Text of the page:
IV. FROM A TRAVELING DIARY
But the gift of the people to Kyoto is still grander. It is represented by the glorious Higashi Hongwanji, - or eastern Hongwan temple (Shinshu). Western readers may form some idea of its character from the simple statement that it cost eight millions of dollars and required seventeen years to build. In mere dimension it is largely exceeded by other Japanese buildings of cheaper construction; but anybody familiar with the Buddhist temple architecture of Japan can readily perceive the difficulty of building a temple one hundred and, twenty-seven feet high, one hundred and ninety-two feet deep, and more than two hundred feet long. Because of its peculiar form, and especially because of the vast sweeping lines of its roof, the Hongwanji looks even far larger than it is, - looks mountainous. But in any country it would be deemed a wonderful structure. There are beams forty-two feet long and four feet thick; and there are pillars nine feet in circumference. One may guess the character of the interior decoration from the statement that the mere painting of the lotos-flowers on the screens behind the main altar coat ten thousand dollars. Nearly all this wonderful work was done with the money contributed in coppers by hard-working peasants. And yet there are people who think that Buddhism is dying!
More than one hundred thousand peasants came to see the grand inauguration. They seated themselves by myriads on matting laid down by the acre in the great court. I saw them waiting thus at three in the afternoon. The court was a living sea. Yet all that host was to wait till seven o'clock for the beginning of the ceremony, without refreshment, in the hot sun. I saw at one corner of the court a band of about twenty young girls, - all in white, and wearing peculiar white caps, - and I asked who they were. A bystander replied: "As all these people must wait here many hours, it is to be feared that some may become ill. Therefore professional nurses have been stationed here to take care of any who may be sick. There are likewise stretchers in waiting, and carriers. And there are many physicians."
I admired the patience and the faith. But those peasants might well love the magnificent temple, - their own creation in very truth, both directly and indirectly. For no small part of the actual labor of building was done for love only; and the mighty beams for the roof had been hauled to Kyoto from far-away mountain-slopes, with cables made of the hair of Buddhist wives and daughters. One such cable, preserved in the temple, is more than three hundred and sixty feet long, and nearly three inches in diameter.
To me the lesson of those two magnificent monuments of national religious sentiment suggested the certain future increase in ethical power and value of that sentiment, concomitantly with the increase of national prosperity. Temporary poverty is the real explanation of the apparent temporary decline of Buddhism. But an era of great wealth is beginning. Some outward forms of Buddhism must perish; some superstitions of Shinto must die. The vital truths and recognitions will expand, strengthen, take only deeper root in the heart of the race, and potently prepare it for the trials of that larger and harsher life upon which it has to enter.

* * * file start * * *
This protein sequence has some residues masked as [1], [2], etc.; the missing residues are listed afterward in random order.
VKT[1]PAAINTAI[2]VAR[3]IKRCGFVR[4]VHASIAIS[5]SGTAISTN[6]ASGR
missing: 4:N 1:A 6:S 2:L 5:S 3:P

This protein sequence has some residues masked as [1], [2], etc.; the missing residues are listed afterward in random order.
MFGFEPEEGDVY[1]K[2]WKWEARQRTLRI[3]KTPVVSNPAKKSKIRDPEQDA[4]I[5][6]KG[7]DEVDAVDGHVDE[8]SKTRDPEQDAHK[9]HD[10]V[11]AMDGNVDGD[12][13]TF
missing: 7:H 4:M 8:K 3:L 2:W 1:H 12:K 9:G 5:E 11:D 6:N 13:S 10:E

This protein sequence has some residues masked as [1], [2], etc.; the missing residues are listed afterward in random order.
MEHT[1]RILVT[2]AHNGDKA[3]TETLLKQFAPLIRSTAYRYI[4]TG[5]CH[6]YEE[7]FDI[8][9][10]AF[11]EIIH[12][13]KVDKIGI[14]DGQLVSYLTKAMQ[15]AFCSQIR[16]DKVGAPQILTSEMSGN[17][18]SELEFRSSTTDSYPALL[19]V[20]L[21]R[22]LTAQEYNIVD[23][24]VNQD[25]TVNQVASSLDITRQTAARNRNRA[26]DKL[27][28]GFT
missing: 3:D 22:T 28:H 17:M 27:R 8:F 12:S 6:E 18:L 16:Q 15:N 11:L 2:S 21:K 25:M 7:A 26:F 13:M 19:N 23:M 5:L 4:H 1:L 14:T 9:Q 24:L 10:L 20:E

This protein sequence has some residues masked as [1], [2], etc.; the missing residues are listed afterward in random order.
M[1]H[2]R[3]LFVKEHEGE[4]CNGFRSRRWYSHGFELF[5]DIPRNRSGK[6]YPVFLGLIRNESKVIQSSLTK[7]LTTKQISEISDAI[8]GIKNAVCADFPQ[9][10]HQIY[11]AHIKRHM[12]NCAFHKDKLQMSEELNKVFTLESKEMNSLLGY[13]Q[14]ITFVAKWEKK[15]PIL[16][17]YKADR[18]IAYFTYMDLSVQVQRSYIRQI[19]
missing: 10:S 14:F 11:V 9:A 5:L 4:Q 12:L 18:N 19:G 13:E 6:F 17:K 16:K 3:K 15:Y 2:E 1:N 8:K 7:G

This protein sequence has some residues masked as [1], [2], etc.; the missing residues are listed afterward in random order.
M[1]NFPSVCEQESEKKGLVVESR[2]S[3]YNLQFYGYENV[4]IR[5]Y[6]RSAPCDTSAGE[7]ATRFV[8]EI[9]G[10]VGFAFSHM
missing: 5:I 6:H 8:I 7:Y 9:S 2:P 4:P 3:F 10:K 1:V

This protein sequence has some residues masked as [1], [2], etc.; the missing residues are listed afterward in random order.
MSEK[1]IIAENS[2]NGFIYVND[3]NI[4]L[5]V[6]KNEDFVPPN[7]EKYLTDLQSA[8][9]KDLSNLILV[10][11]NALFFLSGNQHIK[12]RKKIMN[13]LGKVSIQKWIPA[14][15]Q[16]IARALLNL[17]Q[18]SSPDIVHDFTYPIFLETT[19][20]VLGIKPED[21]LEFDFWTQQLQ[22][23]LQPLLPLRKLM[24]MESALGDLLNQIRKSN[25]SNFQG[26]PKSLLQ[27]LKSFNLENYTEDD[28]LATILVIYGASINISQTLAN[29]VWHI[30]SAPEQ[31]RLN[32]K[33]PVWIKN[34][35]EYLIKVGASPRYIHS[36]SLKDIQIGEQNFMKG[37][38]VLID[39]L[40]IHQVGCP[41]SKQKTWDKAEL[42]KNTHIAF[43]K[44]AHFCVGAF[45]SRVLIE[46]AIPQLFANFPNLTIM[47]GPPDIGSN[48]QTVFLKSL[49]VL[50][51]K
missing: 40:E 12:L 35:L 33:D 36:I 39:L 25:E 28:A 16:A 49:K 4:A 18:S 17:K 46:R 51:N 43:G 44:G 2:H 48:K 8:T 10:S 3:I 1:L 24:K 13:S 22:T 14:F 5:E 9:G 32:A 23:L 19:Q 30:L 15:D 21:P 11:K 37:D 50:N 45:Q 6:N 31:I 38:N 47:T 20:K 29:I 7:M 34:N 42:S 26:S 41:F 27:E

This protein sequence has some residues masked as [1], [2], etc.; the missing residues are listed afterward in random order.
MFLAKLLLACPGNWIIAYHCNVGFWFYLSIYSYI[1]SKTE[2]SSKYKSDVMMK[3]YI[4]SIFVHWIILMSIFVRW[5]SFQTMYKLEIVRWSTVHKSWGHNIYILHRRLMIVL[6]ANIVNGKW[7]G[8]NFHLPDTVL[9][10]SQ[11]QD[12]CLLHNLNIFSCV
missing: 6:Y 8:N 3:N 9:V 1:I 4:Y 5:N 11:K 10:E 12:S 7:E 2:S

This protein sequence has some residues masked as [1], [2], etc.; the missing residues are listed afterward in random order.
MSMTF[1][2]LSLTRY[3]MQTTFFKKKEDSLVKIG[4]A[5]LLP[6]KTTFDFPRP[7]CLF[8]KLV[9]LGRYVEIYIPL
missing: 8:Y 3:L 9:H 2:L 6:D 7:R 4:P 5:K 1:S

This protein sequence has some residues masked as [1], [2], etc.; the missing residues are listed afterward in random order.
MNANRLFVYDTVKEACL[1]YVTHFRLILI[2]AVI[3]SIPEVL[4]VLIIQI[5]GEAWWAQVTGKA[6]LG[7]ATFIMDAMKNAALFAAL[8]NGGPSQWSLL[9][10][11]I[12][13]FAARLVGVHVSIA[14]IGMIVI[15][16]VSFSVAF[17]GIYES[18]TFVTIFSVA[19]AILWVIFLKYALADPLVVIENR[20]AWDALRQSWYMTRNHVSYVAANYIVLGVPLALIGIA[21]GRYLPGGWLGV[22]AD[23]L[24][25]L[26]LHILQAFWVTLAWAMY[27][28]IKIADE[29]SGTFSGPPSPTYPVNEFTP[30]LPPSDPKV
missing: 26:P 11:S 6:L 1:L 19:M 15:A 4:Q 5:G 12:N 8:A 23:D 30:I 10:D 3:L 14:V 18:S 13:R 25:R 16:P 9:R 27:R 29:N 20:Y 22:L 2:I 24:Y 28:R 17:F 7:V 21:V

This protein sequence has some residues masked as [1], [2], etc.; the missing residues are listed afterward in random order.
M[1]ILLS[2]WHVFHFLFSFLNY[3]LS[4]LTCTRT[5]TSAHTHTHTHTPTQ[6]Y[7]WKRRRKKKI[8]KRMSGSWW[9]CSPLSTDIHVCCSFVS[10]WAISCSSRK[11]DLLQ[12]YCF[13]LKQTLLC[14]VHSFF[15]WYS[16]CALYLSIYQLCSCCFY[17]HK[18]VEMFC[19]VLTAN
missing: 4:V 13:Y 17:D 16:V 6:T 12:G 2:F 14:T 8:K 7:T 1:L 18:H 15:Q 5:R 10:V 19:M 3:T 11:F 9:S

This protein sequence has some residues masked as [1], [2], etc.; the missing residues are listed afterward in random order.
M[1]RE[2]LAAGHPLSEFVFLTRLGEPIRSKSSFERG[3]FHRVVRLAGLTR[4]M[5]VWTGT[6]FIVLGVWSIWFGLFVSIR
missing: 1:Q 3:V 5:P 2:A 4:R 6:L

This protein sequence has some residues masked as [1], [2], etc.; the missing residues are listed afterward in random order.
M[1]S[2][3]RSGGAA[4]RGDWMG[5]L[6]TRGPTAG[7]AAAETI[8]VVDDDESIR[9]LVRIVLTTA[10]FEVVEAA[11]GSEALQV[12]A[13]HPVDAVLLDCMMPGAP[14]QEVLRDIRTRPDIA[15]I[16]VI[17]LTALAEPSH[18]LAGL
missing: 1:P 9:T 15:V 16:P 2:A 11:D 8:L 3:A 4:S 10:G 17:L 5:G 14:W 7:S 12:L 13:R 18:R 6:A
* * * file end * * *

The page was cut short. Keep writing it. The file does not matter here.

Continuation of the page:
Kobe, April 23.
I have been visiting the exhibition of fishes and of fisheries which is at Hyogo, in a garden by the sea. Waraku-en is its name, which signifies, "The Garden of the Pleasure of Peace." It is laid out like a landscape garden of old time, and deserves its name. Over its verge you behold the great bay, and fishermen in boats, and the white far-gliding of sails splendid with light, and beyond all, shutting out the horizon, a lofty beautiful massing of peaks mauve-colored by distance.
I saw ponds of curious shapes, filled with clear sea-water, in which fish of beautiful colors were swimming. I went to the aquarium where stranger kinds of fishes swam behind glass - fishes shaped like toy-kites, and fishes shaped like sword-blades, and fishes that seemed to turn themselves inside out, and funny, pretty fishes of butterfly-colors, that move like dancing-girls, waving sleeve-shaped fins.
I saw models of all manner of boats and nets and hooks and fish-traps and torch-baskets for night-fishing. I saw pictures of every kind of fishing, and both models and pictures of men killing whales. One picture was terrible, - the death agony of a whale caught in a giant net, and the leaping of boats in a turmoil of red foam, and one naked man on the monstrous back - a single figure against the sky - striking with a great steel, and the fountain-gush of blood responding to the stroke.... Beside me I heard a Japanese father and mother explain the picture to their little boy; and the mother said: -
"When the whale is going to die, it speaks; it cries to the Lord Buddha for help, - Namu Amida Butsu!"
I went to another part of the garden where there were tame deer, and a "golden bear" in a cage, and peafowl in an aviary, and an ape. The people fed the deer and the bear with cakes, and tried to coax the peacock to open its tail, and grievously tormented the ape. I sat down to rest on the veranda of a pleasure-house near, the aviary, and the Japanese folk who had been looking at the picture of whale-fishing found their way to the same veranda; and presently I heard the little boy say: -
"Father, there is an old, old fisherman in his boat. Why does he not go to the Palace of the Dragon-King of the Sea, like Urashima?"
The father answered: "Urashima caught a turtle which was not really a turtle, but the Daughter of the Dragon-King. So he, was rewarded for his kindness. But that old fisherman has not caught any turtle, and even if he had caught one, he is much too old to marry. Therefore he will not go to the Palace."